Lucy Popescu

freedom to write, review, travel…

Speed Reading – Inequality

Posted by lucypopescu on January 1, 2015

InequalityBritain’s richest 1 percent owns as much as the poorest 55 percent. In Equality and the 1% (Verso) Danny Dorling explores how being born outside the 1 percent affects not just educational and work prospects (people able to access “top” education gain an unfair advantage) but health and life expectancy (in 2013, 8,350 more elderly people died in Britain than in 2012 – “the prime suspect was austerity”). Dorling illustrates how the economy is effectively controlled by an elite determined to protect its interests. He advocates a slow revolution against “an overpaid and under achieving 1 percent…a non-violent war of attrition on concentrated wealth” which means “high taxes at high incomes”. Dorling offers many persuasive arguments, his impeccable research supported by useful stats and infographs.

RevolutionsRussell Brand also offers pertinent examples of untenable inequities in his own call for revolution. Already in the Bestseller lists, his book will inevitably reach a far wider and younger readership. While he freely admits that he is in Britain’s 1 percent, Brand makes many of the same points as Dorling – reminding us that worldwide, “the 85 occupants of the bejeweled bus of privilege” are better off than the poorest three and a half billion. The solutions proposed in Revolution (Century) are less clear and Brand’s frequent digressions, namely to do with his personal fight with addiction, and occasional foul-mouthed rants, become irritating after a while.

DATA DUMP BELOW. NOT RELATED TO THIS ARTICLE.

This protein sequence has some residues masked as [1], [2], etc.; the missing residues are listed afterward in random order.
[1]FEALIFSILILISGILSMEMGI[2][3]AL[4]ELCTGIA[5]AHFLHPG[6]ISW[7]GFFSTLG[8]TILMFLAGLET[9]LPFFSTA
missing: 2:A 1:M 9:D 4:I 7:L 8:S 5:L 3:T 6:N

sans papiersSans Papiers by Alice Bloch, Nando Sigona and Roger Zetter (Pluto) explores the experiences of young undocumented migrants who are at the bottom of the heap in Britain – isolated, their “cheap and flexible labour… easily exploitable”.  Sans Papiers gives them a voice and reveals the contradictions of harsh government policies designed to “regulate migration”.

All three books offer useful insights into inequality today and advocate a more compassionate society.

 

A shorter version of this review was originally published by The Tablet.

 

 

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